It's been a long time since I actually made a blog post (2 months? really?). When I logged in, I saw the little box that says "Remember me" and read it as more "Remember me?" That seemed more appropriate.
I've been remiss with book reviews but have several to post about. I'm just going to do a review blast here and will hopefully get back into posting "real" reviews soon.
I try to fill in the "stopped" field in LibraryThing when I finish a book, but I forgot on a couple, so these may not be perfectly chronological.
All Other Nights by Dara Horn: I got this one from LibraryThing's Early Reviewer program. I'm a big fan of historical fiction, and I am fascinated with the period surrounding the Civil War, so this one was a perfect match. I very much enjoyed this book, although I did feel the ending was lacking. It's hard to write a review a couple of months after reading, so I'll just mention that I gave it 4.5 stars in LibraryThing. Highly recommended.
The Cellist of Sarajevo by Steven Galloway: Another LT Early Reviewer. This one was literarily very good and it was a quick read. It was, however, quite bleak. It is based on a true story of cellist who played for 22 days in the middle of war-torn Sarajevo in honor of 22 people killed in a market bombing. Told from the perspective for 4 different characters, Galloway brought to life the horror of living in a city under siege. I gave this one 4 stars.
Ringside, 1925: Views from the Scopes Trial by Jen Bryant: This children's book about the Scopes Trial regarding the teaching of evolution in a Tennessee classroom was written in verse. There were several narrators, and all had their own unique voice. This was a very quick, enjoyable read. I gave it 5 stars.
Memories of My Melancholy Whores by Gabriel Garcia Marquez: This book is more of a novella than a full-length novel. It was the first Garcia Marquez book I've finished (having started 100 Years of Solitude and putting it aside a while back) and I enjoyed it. The main character is an elderly man (approaching his 90th birthday, I believe) who has never married but has frequented "houses of ill repute" for most of his life. He falls in love with a young girl who he has hired, but cannot bring himself to actually touch. There is magical realism and the book is quite odd, but also rather sweet. I gave it 4 stars.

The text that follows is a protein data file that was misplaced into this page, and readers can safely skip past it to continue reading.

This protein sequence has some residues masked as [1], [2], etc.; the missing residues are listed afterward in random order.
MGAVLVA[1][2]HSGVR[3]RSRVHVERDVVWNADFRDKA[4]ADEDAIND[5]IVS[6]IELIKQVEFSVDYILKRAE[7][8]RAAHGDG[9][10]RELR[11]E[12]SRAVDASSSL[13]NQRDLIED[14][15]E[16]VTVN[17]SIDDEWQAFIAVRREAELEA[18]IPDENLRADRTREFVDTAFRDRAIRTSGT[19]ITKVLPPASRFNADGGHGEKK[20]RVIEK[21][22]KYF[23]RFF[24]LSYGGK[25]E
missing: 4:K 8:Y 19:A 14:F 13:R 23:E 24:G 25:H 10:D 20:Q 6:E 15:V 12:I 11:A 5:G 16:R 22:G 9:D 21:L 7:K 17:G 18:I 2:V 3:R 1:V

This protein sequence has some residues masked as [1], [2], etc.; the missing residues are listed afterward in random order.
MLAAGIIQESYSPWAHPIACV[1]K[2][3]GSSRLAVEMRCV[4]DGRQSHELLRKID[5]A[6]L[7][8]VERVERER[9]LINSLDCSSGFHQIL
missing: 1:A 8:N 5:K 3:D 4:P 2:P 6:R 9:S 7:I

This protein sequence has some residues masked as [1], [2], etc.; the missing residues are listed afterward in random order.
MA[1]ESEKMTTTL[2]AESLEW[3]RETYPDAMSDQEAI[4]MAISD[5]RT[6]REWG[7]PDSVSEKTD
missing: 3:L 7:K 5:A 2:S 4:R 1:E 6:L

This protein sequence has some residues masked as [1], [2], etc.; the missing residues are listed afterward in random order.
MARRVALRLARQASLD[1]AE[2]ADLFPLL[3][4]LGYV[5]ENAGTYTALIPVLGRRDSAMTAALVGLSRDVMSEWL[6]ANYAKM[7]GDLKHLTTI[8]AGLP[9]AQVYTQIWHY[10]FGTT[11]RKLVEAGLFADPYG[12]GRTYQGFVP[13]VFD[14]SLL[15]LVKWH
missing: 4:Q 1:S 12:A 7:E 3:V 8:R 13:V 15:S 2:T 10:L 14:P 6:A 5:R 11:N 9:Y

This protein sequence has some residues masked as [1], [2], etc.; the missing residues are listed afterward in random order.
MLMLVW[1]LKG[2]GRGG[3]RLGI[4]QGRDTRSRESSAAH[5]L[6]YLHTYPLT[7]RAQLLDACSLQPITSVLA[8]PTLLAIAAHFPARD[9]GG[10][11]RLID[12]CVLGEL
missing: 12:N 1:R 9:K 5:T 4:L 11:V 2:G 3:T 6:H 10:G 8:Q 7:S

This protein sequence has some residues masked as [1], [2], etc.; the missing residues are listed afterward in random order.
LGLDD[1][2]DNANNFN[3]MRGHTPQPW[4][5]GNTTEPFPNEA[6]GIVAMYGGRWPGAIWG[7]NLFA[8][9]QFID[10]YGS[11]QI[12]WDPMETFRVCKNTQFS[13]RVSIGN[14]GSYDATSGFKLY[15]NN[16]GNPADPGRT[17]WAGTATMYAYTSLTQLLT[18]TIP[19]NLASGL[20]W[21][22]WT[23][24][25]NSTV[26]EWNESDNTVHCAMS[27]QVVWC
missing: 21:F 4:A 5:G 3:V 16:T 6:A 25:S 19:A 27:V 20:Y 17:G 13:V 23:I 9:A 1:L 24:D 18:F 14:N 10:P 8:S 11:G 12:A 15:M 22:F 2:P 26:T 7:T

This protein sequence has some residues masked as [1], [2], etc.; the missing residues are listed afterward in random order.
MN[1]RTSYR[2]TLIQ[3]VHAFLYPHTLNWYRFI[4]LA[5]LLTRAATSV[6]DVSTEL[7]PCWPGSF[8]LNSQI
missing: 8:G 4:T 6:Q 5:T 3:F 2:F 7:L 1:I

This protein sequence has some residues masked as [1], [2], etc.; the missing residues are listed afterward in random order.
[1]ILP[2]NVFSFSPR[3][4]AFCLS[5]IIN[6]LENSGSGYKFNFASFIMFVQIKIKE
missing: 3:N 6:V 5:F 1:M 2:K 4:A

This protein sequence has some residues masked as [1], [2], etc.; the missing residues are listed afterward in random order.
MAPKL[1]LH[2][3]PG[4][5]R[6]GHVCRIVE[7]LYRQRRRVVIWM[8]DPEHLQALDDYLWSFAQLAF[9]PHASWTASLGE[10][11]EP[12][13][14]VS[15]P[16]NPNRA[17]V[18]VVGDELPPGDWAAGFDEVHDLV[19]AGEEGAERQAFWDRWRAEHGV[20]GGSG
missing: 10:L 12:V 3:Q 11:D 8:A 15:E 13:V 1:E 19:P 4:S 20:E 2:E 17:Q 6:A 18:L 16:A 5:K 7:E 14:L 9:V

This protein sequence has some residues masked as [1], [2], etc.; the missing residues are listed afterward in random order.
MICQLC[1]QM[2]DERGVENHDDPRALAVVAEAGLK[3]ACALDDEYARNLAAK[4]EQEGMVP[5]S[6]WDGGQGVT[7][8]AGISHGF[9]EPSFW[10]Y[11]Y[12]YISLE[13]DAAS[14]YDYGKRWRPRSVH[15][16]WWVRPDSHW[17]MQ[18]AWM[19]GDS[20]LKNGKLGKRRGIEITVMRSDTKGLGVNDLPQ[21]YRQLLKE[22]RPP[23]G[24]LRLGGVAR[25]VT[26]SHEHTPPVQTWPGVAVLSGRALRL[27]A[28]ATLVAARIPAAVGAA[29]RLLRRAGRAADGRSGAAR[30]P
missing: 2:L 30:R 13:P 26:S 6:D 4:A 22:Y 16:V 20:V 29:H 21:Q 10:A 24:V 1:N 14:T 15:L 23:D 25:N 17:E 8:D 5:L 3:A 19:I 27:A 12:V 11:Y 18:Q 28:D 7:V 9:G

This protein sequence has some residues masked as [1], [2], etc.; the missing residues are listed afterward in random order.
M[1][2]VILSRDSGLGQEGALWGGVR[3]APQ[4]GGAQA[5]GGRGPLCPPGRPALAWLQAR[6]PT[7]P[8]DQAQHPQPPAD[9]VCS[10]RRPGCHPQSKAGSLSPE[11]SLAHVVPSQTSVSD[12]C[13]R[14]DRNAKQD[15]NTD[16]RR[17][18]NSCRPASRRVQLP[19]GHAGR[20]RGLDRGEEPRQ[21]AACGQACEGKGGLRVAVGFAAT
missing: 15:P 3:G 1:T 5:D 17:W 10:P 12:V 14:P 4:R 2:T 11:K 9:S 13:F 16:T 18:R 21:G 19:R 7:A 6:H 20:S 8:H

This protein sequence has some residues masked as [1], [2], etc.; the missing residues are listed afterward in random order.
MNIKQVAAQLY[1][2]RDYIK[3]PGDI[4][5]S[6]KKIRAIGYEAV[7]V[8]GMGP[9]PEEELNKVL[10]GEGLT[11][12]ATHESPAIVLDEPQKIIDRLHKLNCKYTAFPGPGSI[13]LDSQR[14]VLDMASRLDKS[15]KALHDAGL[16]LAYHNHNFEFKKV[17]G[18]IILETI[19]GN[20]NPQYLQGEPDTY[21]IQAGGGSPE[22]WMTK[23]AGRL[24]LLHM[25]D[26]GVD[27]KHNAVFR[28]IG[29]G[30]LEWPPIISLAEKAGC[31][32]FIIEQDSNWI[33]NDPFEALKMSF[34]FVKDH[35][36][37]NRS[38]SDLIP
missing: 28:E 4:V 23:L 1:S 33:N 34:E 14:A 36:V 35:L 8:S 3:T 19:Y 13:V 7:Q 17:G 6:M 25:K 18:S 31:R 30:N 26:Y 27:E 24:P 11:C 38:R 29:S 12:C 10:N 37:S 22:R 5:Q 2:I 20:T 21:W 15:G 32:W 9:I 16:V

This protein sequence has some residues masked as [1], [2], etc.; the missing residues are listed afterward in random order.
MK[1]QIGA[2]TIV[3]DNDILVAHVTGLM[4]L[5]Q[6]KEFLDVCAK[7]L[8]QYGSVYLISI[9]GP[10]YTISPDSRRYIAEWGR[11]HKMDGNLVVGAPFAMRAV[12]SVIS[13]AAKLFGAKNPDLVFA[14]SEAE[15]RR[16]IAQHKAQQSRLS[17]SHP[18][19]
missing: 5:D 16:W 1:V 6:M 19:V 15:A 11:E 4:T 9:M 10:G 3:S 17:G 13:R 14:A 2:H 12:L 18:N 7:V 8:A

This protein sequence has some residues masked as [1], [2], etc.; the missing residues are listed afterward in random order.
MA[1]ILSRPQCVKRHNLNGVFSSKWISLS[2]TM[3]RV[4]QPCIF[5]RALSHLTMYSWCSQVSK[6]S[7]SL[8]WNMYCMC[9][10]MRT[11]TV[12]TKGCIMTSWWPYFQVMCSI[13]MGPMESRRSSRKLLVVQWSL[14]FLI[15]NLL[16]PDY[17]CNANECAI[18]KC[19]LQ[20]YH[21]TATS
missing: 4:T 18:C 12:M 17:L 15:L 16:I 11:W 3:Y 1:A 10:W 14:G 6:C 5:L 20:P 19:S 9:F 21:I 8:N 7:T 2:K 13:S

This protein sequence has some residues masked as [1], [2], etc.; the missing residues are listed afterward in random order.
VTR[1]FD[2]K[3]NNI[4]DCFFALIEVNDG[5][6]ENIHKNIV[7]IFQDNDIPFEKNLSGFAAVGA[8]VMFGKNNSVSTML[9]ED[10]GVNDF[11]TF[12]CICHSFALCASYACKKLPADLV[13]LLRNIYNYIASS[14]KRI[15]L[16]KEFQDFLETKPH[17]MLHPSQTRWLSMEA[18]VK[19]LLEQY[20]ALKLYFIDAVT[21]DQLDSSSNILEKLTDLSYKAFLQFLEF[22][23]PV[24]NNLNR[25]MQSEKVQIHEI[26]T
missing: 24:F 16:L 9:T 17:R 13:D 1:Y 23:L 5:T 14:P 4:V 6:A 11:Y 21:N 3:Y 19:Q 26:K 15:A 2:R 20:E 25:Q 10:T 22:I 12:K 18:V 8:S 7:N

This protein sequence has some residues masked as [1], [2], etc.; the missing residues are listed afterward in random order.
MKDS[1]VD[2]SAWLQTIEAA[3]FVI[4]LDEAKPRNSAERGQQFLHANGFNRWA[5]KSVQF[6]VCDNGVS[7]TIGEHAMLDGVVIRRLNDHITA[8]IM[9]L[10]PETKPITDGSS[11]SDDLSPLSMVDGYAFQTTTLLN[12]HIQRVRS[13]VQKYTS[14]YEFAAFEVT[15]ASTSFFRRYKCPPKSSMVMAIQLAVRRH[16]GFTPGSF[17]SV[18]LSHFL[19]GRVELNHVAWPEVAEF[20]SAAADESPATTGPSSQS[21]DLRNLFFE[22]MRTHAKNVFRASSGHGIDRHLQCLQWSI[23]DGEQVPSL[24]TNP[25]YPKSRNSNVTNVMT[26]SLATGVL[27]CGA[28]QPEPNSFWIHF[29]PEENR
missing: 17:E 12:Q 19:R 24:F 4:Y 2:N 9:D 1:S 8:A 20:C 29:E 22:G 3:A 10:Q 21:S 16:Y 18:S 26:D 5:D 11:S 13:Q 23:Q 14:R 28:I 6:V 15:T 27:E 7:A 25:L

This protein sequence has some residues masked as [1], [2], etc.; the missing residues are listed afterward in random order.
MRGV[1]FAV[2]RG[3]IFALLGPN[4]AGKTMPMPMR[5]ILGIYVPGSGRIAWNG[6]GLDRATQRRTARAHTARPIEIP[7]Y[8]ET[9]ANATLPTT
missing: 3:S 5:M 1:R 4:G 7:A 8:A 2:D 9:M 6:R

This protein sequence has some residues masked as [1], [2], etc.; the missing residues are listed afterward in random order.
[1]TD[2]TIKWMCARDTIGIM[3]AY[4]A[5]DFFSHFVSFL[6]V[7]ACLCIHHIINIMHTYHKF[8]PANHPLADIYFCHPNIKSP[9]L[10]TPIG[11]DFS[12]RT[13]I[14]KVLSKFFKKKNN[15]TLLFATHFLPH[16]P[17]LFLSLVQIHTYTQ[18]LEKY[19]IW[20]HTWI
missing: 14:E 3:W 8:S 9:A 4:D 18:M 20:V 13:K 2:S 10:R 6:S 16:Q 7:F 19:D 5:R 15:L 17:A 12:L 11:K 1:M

The Book of Air and Shadows by Michael Gruber: This one is a mix of historical fiction and contemporary fiction. An old manuscript, thought to lead to the hiding place of an undiscovered Shakespeare play, is found. Gangsters are after it, and a few people die. There is romance. There are chases. :-) I enjoyed the book, but it's just ok. I gave it 3 stars.
The Little Prince by Antoine De Saint-Exupery: Sigh. I wanted to love this book, because I've heard such wonderful things. It just didn't do anything for me, unfortunately. I gave it a reluctant 3 stars.
Currently I'm reading (and am almost through with) Helen of Troy by Margaret George. I should finish it this weekend and will *hopefully* post a review. Also on the nightstand is (still) The Mists of Avalon, which I'm reading intermittently.